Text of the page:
As for the lessons in defending Catholicism, I learned in later years, when it comes to criticism, even if the negative criticism is unfounded, people who criticize are often just not willing to listen to any response, so there is seldom any need to answer what they have to say. [Edit 28 August 2016. I used to be defensive about my former religion. When I wrote this, I still was. The truth is, the rationalizations that Patrick taught us to use when defending the religion didn’t make much sense, when I think about them now. Why should Mary intercede between us and god? Why pray to Mary?… Assuming a need for prayer at all, which I do not. But even if god existed, praying to Mary makes no sense at all.]

Patrick also taught us about the Holy Trinity, and I did not understand that part. By the age of ten, I was already successful when in came to selective belief. I think, as a Christian, you have to be. I mean, is creation a literal tale? Is it a parable? I thought a parable must have a second meaning. What is the second meaning; the lesson that it conveys? The whole story of God creating the Earth in 7 days, “Let there be light” and the fall of man don’t make any sense, no matter which way you look at it. I knew that already at ten years old, but I did what every good little Christian does, and tried not to think about it.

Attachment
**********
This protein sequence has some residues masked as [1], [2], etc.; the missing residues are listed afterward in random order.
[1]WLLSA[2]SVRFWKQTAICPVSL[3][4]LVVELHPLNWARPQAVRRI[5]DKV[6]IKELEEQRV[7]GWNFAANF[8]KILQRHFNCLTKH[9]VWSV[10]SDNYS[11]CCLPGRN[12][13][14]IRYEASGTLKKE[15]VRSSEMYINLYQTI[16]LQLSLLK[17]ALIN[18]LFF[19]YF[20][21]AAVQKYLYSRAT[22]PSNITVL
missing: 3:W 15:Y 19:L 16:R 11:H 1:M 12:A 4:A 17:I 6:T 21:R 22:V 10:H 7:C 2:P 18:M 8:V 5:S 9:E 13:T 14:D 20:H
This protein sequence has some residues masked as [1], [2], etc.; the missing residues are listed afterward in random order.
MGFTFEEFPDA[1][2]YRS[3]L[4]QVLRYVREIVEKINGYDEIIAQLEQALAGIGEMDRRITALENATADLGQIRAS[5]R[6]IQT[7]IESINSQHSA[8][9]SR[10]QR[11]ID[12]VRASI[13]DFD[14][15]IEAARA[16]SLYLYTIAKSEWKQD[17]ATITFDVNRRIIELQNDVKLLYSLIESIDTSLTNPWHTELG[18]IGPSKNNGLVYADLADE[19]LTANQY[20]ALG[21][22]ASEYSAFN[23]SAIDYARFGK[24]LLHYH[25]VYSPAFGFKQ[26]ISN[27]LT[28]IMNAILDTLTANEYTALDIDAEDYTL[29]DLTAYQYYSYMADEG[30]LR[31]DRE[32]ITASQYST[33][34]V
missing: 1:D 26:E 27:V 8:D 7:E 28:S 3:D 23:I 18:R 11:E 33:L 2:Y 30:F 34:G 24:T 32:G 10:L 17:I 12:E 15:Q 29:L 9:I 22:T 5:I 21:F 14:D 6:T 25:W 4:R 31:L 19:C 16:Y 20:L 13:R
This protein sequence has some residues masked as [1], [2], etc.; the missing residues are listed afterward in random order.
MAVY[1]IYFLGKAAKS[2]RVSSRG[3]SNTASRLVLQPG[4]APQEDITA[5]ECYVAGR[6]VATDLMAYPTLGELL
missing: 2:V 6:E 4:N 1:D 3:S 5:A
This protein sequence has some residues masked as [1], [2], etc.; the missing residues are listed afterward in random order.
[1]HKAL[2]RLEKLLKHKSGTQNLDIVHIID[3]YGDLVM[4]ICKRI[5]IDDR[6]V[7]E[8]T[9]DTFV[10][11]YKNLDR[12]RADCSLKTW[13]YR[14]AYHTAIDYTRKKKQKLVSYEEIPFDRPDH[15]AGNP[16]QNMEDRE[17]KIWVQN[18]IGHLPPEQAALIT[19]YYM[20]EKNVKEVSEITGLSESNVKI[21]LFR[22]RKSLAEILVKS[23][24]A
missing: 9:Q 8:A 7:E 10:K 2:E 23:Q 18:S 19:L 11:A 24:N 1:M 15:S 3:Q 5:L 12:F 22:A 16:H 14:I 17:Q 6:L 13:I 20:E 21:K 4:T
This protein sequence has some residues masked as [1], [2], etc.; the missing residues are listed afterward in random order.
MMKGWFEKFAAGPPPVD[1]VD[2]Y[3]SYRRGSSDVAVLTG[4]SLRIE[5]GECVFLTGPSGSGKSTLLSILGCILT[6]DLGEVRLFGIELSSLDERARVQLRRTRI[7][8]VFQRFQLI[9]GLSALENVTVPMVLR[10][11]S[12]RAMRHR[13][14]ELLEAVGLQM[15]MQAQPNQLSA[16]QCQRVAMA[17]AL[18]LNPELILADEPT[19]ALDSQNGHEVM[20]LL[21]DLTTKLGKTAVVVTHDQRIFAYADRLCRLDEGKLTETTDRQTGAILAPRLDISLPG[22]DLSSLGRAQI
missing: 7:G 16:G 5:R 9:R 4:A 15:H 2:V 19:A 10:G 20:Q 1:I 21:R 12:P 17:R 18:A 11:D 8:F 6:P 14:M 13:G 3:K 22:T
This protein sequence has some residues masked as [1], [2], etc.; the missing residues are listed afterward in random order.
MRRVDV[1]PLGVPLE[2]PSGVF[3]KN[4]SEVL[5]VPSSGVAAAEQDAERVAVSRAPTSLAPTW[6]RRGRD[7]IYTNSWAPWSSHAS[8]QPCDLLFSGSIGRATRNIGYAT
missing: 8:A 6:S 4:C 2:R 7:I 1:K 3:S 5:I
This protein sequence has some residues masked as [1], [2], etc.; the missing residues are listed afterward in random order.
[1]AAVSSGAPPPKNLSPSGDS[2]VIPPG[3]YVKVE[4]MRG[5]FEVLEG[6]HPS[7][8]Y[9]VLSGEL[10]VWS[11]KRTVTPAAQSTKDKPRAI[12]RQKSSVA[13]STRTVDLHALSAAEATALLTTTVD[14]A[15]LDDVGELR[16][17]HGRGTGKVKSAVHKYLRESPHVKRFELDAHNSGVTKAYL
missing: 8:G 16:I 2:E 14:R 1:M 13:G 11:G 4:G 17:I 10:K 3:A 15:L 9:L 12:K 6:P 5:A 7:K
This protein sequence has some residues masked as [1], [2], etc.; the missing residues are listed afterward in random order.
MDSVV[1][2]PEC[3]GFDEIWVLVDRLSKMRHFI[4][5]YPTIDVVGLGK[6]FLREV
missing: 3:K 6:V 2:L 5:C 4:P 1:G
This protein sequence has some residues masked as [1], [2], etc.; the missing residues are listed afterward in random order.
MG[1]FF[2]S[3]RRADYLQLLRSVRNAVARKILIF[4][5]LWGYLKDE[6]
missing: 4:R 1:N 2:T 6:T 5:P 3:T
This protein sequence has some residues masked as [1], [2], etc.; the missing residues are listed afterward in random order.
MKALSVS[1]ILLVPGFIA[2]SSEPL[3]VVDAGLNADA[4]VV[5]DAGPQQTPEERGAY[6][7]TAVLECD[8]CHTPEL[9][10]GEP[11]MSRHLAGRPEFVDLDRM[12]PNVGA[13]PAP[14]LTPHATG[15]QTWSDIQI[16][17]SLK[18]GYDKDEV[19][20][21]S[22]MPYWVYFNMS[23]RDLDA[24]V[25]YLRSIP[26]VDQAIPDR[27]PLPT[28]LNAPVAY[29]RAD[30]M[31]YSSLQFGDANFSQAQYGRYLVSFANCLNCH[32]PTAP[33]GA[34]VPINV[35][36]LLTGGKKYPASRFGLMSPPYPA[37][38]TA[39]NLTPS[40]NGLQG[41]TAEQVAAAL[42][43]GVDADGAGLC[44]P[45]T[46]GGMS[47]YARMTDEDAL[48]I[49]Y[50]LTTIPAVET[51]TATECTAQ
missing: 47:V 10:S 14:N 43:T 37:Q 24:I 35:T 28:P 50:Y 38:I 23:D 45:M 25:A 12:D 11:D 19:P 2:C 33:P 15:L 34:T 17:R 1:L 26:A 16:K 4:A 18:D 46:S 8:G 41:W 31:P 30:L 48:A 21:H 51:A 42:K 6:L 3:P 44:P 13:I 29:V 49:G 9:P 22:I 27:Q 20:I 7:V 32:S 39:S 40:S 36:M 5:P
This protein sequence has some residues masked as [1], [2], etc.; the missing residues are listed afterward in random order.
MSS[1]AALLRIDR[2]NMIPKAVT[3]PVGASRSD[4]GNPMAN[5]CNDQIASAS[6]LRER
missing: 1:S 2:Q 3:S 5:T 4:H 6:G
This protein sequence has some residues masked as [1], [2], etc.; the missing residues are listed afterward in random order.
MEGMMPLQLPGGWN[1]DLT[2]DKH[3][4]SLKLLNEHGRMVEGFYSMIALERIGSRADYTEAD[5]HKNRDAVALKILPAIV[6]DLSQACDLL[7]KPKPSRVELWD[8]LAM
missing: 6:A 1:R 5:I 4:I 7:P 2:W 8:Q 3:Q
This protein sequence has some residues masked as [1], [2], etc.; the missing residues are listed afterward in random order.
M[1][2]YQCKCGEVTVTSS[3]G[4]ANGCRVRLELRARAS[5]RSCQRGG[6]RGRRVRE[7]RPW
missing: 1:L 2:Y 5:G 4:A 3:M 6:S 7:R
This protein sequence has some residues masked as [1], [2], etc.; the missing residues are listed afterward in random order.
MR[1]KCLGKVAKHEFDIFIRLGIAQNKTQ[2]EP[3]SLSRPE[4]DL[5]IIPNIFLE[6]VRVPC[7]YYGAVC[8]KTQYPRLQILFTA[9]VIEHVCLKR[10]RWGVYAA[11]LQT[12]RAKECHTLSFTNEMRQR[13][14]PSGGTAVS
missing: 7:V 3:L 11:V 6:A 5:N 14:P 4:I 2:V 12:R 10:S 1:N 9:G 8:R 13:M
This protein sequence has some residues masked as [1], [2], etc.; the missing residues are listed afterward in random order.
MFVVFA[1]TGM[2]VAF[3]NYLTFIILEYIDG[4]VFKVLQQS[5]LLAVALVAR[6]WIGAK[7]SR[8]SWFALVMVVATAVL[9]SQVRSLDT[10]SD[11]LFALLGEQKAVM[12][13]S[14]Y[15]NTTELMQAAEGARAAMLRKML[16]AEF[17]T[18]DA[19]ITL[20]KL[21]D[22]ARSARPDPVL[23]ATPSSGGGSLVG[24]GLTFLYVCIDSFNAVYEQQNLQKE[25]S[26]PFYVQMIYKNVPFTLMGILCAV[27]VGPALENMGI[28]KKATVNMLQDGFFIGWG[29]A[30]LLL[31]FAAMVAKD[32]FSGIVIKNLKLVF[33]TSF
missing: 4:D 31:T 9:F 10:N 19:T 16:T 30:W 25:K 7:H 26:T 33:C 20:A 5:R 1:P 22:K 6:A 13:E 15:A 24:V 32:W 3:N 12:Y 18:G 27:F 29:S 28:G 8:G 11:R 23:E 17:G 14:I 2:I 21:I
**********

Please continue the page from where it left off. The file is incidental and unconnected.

Then we moved on to the next Sunday School teacher. She was a crazy person named Beverly. I was convinced that she was out of her mind, when she taught us about Heaven and Hell, Purgatory, Limbo and original sin. WTF? We all inherit Adam’s sin, and are not forgiven for it… Only baptism in a Catholic church frees us of this. Thus if a baby dies, having not been baptized, it can not enter Heaven, but must spend eternity in Limbo. As for the rest of us, even if we live saintly lives, after we die we must hang around in Purgatory for a while, maybe hundreds of years, before we can go to Heaven.